Rabushka’s most original and impressive contribution is his measurement of tax rates and tax burdens. However, his estimate of comparative transatlantic tax burdens may be a bit of moving target. At one point, he concludes that in the period from 1764–1775 “the nearly 2 million white Colonists in America paid on the order of about 1% of the annual taxes levied on the roughly 8.5 million residents of Britain, or 1/25th in per capita terms, not taking into account the higher average income and consumption in the Colonies” (p. 729). Later he writes that on the eve of the Revolution, “British tax burdens were 10 or more times heavier than those in the Colonies” (p. 867). Other scholars may want to refine his estimates, based on other archival sources, different treatment of technical issues such as the adjustment of inter-Colonial and transatlantic comparisons for exchange rates or new estimates of comparative income and wealth. Nonetheless, no one is likely to challenge his most important finding: the huge tax gap between the American periphery and the core of the British Empire.

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Slash California’s $54 Billion Deficit by Enforcing Immigration Laws, by Joe Guzzardi

Gavin Newsom locked California down, destroying businesses, jobs, and tax revenues, has repeatedly disparaged Trump, and refuses to enforce immigration laws, but now he wants a bailout from the feds. From Joe Guzzardi at theburningplatform.com:

California’s Department of Finance announced that the state faces a mammoth $54 billion COVID-19-created deficit which will, going forward, put the state’s countless public services at risk. Gov. Gavin Newsom projected an 18 percent unemployment rate, a 21 percent drop in new housing permits and a 9 percent decline in personal income.

The grim statistics are worse than at any time during the Great Recession. Newsom described the newest economic forecast as “jaw-dropping,” with COVID-19 wiping out California’s $16 billion rainy day fund and General Fund revenues projected to decline over $41 billion.

Gavin Newsom, 2007, San Francisco

State officials anticipate that K-12 schools, community colleges, health care and social service programs are in jeopardy unless California gets a federal bailout. California’s critics who claim Newsom’s over-reaction to COVID-19 contributed to the deficit – Newsom is the first governor to demand that all his 40 million residents stay at home – nevertheless credit the governor with moxie for petitioning the feds for billions in emergency funding. This is the same Newsom that has sued President Trump’s administration more than 60 times, and has at various times called the president “a bully,” “a joke and a racist.”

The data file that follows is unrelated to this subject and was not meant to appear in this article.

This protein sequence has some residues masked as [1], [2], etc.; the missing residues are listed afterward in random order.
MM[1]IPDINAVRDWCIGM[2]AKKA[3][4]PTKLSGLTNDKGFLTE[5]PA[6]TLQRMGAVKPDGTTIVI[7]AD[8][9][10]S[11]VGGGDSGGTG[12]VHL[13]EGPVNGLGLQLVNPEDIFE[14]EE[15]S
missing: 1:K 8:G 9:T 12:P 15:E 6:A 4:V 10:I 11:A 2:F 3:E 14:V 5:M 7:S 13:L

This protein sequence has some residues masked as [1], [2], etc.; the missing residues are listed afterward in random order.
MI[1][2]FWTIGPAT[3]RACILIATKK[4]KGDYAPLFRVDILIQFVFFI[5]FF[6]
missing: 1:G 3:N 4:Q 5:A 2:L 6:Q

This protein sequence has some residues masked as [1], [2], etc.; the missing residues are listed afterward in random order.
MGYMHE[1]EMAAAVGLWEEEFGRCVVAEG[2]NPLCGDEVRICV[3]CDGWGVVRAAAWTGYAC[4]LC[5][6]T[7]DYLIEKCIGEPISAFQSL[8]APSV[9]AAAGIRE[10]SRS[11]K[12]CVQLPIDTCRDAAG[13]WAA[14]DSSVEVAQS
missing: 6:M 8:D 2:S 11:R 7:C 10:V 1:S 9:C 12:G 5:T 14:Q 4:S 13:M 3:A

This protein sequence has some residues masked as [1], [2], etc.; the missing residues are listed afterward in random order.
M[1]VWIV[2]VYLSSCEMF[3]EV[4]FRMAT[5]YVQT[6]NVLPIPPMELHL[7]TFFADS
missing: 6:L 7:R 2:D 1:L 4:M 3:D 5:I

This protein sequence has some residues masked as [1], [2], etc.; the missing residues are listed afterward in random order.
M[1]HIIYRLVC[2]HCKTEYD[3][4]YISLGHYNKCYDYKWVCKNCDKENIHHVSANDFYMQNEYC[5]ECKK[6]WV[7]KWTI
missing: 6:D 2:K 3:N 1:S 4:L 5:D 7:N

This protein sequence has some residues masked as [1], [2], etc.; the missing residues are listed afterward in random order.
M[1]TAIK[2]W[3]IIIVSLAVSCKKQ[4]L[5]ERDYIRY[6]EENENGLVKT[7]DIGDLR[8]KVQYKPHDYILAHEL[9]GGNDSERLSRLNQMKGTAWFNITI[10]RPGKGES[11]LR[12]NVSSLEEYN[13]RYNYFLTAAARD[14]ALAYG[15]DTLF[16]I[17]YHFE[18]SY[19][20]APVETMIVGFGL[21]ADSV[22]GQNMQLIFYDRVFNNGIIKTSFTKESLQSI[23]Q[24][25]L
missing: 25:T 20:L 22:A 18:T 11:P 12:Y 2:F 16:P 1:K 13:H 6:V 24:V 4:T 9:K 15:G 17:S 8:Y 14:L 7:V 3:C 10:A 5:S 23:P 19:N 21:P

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Welcome To The Third World, Part 31: California Makes Its Case For A Bailout, by John Rubino

California lawmakers are trying to make it look like they’re cutting expenses so they can run to Washington for a bailout. However, they’re not touching the biggest expense—state pensions—which tells you all you need to know about the sincerity of their effort. From John Rubino at dollarcollapse.com:

Just a few months ago, California was running surpluses and spreading the wealth around — at least to its affluent voters and public sector employees — as if the good times were here to stay.

Fast forward to the present and it’s all over. Tech stock IPOs – a huge source of capital gains tax revenue for the home of Silicon Valley – have evaporated. Those “unicorn” companies – not yet public but worth over a billion dollars each – are doing “down rounds” that value them as the risky start-ups most of them are. The formerly booming housing market has ground to a halt. And thousands of service industry businesses like restaurants and nightclubs have closed permanently.

But the state government still has to pretend to balance its books, so now comes the tragicomedy of negotiations between the governor and state legislators over where to find the needed $50+ billion. Here’s how the Associated Press covers it in an article bafflingly titled California lawmakers agree to close $54.3 billion budget gap: